Breaking the Rules, Bearing The Consequences

My parents will deny they taught me any such thing, but one of the noteworthy things I took away from my childhood was that rules are in place for a reason. Mostly, that reason has something to do with control. You can break the rules, but if you do, you have to be prepared to take the consequences.

By and large, I’ve always found that whenever I wanted to do something against the rules, the consequences were rarely much of a deterrent. I kind of thought of them as taxes– they were just the price I paid for getting to do what I wanted, and compared to the alternative, following the rules, it was a little enough price. So now I hardly ever think about ‘the rules’ or ‘how things are done’ because there’s just ‘Things I Want To Do‘ and ‘The Price I Pay To Do Them‘. And the price is nearly always peanuts.

For some reason, most people who find themselves in conflict of the rules have a kind of 1984 mind-block about the idea that rules are breakable, especially what I call the implicit rules. There seems to be this unconscious assumption that because everyone is doing things in a particular way, it simply can’t be done any other way.

Or, that the consequences are just too dire to even contemplate. People in authority like to perpetuate this mindset. The looming or else keeps people in line far better than any clearly delineated consequences do.

It sounds so ridiculous when you look at it that way, and I think everyone feels a little foolish when they realize they’re doing it. It becomes obvious that the cage door is open.

So the trick is to realize you’re doing it.

Notice Your Constraints

The first step is to identify the places where you feel hesitant or constrained. That’s a pretty good indication that you’re running into conflict with a rule, implicit or otherwise.

The truly humbling part of this exercise is realizing how many of your implicit rules have no foundation outside of your head. These are sometimes known as limiting beliefs.

Identify the Consequences for Rule-Breaking

The simplest way to do this, in a way that will avoid engaging a bunch of emotional, change-averse biases, is to simply sketch out three scenarios:

  •  Worst case
  • Probable case
  • Ideal case
  • Compare to status quo

These are your benchmarks, and will allow you to gauge your risk tolerance. In most cases, the space between worst case and probable case is vast. Identifying your ideal case is usually self-fulfilling because as soon as you name it you suddenly see a half a dozen ways to tweak your execution to make your ideal outcome more probable.

And, as always, your status quo sits there in silent reproach to demonstrate the risk you take in not acting.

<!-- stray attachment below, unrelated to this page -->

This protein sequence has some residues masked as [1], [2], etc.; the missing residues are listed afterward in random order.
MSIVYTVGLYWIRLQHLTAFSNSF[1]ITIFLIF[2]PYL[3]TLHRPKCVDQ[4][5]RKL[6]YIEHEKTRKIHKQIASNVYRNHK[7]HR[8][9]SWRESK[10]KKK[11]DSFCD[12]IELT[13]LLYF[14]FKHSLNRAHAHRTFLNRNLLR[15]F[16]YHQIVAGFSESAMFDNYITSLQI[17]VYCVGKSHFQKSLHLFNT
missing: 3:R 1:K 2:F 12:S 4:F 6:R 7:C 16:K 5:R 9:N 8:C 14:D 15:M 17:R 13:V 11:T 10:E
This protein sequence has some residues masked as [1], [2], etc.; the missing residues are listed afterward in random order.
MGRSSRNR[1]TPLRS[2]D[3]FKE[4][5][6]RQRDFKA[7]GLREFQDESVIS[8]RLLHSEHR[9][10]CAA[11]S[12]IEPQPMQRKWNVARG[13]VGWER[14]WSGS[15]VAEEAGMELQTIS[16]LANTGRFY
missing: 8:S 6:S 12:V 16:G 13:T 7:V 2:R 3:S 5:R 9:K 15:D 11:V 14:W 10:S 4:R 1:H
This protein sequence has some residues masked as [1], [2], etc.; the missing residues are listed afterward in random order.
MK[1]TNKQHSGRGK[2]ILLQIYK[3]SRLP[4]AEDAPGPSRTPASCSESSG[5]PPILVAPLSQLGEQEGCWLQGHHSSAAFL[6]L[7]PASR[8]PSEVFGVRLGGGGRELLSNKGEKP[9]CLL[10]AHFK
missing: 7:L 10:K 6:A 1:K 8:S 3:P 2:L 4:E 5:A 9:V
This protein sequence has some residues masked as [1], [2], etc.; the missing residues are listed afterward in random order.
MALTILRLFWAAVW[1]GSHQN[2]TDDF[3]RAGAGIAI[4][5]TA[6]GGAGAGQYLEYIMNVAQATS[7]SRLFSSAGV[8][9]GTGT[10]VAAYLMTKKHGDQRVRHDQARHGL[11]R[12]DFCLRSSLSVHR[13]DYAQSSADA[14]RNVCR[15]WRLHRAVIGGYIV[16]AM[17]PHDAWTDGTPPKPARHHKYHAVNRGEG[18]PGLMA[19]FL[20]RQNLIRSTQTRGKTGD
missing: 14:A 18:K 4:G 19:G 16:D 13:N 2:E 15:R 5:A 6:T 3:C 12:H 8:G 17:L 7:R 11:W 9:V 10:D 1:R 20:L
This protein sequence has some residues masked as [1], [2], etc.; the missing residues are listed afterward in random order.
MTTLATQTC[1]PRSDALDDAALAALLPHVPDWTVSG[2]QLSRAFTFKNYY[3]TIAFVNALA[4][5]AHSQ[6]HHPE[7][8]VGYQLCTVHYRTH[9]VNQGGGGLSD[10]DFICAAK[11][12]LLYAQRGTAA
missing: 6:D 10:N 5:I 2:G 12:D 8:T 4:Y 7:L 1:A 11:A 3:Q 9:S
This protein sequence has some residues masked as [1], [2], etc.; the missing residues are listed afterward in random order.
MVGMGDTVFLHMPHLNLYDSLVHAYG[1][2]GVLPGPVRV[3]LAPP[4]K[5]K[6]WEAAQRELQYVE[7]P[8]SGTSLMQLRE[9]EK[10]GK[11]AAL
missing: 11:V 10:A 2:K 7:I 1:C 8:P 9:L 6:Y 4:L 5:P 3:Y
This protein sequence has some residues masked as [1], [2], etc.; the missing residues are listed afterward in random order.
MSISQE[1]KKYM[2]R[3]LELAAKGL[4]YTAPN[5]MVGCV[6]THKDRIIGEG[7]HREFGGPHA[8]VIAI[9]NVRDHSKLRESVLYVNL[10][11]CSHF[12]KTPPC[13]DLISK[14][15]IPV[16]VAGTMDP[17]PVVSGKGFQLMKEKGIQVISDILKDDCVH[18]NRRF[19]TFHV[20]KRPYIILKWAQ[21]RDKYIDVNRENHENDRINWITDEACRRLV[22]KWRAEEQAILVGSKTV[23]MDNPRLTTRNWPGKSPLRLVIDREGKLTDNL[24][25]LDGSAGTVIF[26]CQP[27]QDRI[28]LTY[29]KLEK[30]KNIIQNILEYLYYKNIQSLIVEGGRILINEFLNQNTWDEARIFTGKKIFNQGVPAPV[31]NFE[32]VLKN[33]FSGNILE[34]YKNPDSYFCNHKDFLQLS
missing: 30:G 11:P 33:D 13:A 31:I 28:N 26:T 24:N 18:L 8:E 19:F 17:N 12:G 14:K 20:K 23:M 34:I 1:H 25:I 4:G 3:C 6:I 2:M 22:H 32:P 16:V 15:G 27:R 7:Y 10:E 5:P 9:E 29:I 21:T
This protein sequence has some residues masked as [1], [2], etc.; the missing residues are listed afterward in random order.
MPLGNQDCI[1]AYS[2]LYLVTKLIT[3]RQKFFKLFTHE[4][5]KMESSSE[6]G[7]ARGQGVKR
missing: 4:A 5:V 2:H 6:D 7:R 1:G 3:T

Bearing the Incredible Burden Of Destroying The Very Fabric Of Society

Have you ever had a teacher or a parent who always threatened dire, TERRIBLE things if you didn’t do as you were told? Did you ever reach a point where you decided to do what you wanted anyway, and it turned out they were completely full of shit? That they didn’t really plan to punish you anyway, or if they did, it was something laughable, like not ‘letting’ you do what you didn’t want to do anyway?

Yeah. I hardly ever take the putative ‘consequences’ of my actions. There’s no one to enforce them! They have no more substance than a frog fart.

What rules have you broken that didn’t have the consequences you thought it would?

[ssbp]

6 thoughts on “Breaking the Rules, Bearing The Consequences”

  1. I use a visual aid: write the worst, best, and probably case on a 3×5 card for each. Put “worst” at the far left edge of the table, and “best” at the far right edge, and then put “probably” in between, where you believe it really belongs. Seeing ourselves put the “probably” card way toward the right reinforces that our probably case is almost always closer to our best case than otherwise.

    1.  @spinhead Cool hack! I’m quite a bit lazier than that, but isn’t it shocking how far from worst case the probably case is? Nearly all the time?

      1.  @Shanna Mann Exactly. This usually follows my flashlight speech, about the dark shape on the chair isn’t so scary when you realize it’s just a pair of jeans. Put a face on the fear, see where it really is, and it just stops being so scaryl

  2.  
    Our “adults” very seldom really <i>intended</i> to teach us whatever lessons we’ve internalized. And that’s a huge part of the problem with the invisible rules we built from them – they’re often totally ‘illogical’ from an adult POV!

    1.  @Karen J No, and I’m also sure my parents thought they were instilling a respect for authority in me. It never took, however. 🙂

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